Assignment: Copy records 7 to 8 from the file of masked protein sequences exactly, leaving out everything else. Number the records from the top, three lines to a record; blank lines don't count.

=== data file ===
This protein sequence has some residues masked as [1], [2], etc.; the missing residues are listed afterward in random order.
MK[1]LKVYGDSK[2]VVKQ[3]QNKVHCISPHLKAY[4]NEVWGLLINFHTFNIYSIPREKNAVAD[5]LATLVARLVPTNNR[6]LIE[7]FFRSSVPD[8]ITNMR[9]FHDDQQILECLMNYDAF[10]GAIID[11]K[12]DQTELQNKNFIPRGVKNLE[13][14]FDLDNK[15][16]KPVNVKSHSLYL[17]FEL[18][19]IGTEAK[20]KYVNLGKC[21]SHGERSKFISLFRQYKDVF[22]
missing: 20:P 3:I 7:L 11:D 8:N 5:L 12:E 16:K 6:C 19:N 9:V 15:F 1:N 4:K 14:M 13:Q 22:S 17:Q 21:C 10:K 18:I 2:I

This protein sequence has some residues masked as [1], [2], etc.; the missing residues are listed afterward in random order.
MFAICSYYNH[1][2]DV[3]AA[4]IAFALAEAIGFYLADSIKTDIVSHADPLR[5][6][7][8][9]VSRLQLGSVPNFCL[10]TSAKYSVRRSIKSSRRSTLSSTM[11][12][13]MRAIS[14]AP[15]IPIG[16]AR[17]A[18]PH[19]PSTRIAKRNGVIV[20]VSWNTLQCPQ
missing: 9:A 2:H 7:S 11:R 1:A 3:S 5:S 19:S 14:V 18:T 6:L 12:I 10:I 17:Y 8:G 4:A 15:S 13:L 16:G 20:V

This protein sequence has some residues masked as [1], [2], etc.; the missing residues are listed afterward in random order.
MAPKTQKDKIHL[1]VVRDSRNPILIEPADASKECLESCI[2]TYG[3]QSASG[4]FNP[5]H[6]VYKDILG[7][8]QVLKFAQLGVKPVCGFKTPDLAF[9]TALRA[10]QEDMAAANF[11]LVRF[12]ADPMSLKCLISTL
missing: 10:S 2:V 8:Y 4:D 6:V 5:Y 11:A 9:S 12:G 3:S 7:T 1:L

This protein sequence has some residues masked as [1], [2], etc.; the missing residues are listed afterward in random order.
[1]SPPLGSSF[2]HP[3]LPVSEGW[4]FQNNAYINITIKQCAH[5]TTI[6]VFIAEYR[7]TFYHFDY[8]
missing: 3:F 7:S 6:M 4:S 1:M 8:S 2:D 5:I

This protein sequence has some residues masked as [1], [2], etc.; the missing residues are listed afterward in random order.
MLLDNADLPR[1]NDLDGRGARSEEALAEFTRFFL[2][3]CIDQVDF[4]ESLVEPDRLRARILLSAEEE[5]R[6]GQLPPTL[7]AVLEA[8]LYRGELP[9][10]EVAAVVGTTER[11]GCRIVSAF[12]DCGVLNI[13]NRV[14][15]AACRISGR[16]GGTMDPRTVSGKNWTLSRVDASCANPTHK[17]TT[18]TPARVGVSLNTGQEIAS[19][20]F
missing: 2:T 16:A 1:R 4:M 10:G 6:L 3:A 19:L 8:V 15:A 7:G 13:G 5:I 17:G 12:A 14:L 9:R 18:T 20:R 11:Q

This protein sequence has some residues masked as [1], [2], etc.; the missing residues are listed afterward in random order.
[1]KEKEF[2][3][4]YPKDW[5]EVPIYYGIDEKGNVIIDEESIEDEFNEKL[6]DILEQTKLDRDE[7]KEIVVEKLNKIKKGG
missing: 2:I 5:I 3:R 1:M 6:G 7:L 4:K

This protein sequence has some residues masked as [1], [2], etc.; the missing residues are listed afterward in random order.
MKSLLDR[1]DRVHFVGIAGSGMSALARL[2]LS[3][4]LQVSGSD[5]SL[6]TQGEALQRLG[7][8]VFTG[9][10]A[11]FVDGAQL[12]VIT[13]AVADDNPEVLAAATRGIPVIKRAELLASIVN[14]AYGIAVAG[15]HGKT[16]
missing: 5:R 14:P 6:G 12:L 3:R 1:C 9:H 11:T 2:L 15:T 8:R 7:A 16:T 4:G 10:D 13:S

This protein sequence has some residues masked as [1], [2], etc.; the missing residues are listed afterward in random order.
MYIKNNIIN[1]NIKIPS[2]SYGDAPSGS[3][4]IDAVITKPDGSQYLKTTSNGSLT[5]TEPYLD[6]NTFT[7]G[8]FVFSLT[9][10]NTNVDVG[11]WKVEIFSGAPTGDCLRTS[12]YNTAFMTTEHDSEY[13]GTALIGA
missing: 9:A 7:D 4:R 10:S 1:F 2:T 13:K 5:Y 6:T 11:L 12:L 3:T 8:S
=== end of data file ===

This protein sequence has some residues masked as [1], [2], etc.; the missing residues are listed afterward in random order.
MKSLLDR[1]DRVHFVGIAGSGMSALARL[2]LS[3][4]LQVSGSD[5]SL[6]TQGEALQRLG[7][8]VFTG[9][10]A[11]FVDGAQL[12]VIT[13]AVADDNPEVLAAATRGIPVIKRAELLASIVN[14]AYGIAVAG[15]HGKT[16]
missing: 5:R 14:P 6:G 12:L 3:R 1:C 9:H 11:T 2:L 15:T 8:R 7:A 16:T 4:G 10:D 13:S

This protein sequence has some residues masked as [1], [2], etc.; the missing residues are listed afterward in random order.
MYIKNNIIN[1]NIKIPS[2]SYGDAPSGS[3][4]IDAVITKPDGSQYLKTTSNGSLT[5]TEPYLD[6]NTFT[7]G[8]FVFSLT[9][10]NTNVDVG[11]WKVEIFSGAPTGDCLRTS[12]YNTAFMTTEHDSEY[13]GTALIGA
missing: 9:A 7:D 4:R 10:S 1:F 2:T 13:K 5:Y 6:T 11:L 12:L 3:T 8:S